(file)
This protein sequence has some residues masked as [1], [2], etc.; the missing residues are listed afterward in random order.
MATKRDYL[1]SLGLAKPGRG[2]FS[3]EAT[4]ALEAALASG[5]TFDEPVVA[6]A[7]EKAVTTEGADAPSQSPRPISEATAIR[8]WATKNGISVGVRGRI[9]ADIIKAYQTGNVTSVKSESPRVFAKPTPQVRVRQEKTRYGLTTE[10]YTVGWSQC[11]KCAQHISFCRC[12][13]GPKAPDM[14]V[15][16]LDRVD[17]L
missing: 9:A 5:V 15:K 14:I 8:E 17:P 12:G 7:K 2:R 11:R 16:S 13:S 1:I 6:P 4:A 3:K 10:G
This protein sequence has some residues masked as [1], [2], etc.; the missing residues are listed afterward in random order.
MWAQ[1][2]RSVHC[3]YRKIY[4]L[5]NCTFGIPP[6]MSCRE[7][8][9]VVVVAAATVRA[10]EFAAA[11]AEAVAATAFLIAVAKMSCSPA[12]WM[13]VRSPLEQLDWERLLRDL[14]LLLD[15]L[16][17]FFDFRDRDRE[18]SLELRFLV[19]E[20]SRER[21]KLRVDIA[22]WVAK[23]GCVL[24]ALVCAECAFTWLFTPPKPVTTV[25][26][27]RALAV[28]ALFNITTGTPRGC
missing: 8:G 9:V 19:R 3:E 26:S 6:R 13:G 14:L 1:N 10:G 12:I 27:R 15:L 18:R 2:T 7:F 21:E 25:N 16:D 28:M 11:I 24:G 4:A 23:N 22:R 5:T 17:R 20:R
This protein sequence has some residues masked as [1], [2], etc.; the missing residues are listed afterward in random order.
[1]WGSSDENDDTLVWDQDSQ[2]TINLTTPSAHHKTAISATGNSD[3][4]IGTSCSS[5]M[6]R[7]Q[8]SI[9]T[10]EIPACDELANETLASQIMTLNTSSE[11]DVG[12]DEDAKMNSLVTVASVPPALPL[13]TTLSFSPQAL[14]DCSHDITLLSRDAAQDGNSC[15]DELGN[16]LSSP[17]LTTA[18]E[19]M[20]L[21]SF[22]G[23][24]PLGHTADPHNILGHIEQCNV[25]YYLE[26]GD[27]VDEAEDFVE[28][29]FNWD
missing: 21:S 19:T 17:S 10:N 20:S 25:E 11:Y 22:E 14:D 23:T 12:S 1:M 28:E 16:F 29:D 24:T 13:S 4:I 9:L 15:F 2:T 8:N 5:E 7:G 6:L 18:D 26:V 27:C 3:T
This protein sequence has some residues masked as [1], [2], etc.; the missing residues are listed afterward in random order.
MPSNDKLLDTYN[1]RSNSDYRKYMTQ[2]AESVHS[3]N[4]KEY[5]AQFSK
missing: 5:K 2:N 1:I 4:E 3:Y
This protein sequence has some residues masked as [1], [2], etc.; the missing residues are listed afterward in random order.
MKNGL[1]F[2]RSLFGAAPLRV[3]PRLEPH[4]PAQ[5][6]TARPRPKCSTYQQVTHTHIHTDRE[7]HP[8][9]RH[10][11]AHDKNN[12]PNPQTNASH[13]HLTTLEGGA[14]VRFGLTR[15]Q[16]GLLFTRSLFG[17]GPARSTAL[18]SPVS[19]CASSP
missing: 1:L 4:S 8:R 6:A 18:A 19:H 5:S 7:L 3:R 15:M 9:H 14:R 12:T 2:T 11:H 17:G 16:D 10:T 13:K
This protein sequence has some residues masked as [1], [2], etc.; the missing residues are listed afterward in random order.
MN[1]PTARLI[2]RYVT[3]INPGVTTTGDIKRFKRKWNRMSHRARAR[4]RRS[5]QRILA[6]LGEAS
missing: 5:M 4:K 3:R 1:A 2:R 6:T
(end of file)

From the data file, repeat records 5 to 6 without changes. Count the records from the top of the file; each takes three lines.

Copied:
This protein sequence has some residues masked as [1], [2], etc.; the missing residues are listed afterward in random order.
MKNGL[1]F[2]RSLFGAAPLRV[3]PRLEPH[4]PAQ[5][6]TARPRPKCSTYQQVTHTHIHTDRE[7]HP[8][9]RH[10][11]AHDKNN[12]PNPQTNASH[13]HLTTLEGGA[14]VRFGLTR[15]Q[16]GLLFTRSLFG[17]GPARSTAL[18]SPVS[19]CASSP
missing: 1:L 4:S 8:R 6:A 18:A 19:H 5:S 7:L 3:R 15:M 9:H 14:R 12:T 2:T 11:H 17:G 16:D 10:T 13:K
This protein sequence has some residues masked as [1], [2], etc.; the missing residues are listed afterward in random order.
MN[1]PTARLI[2]RYVT[3]INPGVTTTGDIKRFKRKWNRMSHRARAR[4]RRS[5]QRILA[6]LGEAS
missing: 5:M 4:K 3:R 1:A 2:R 6:T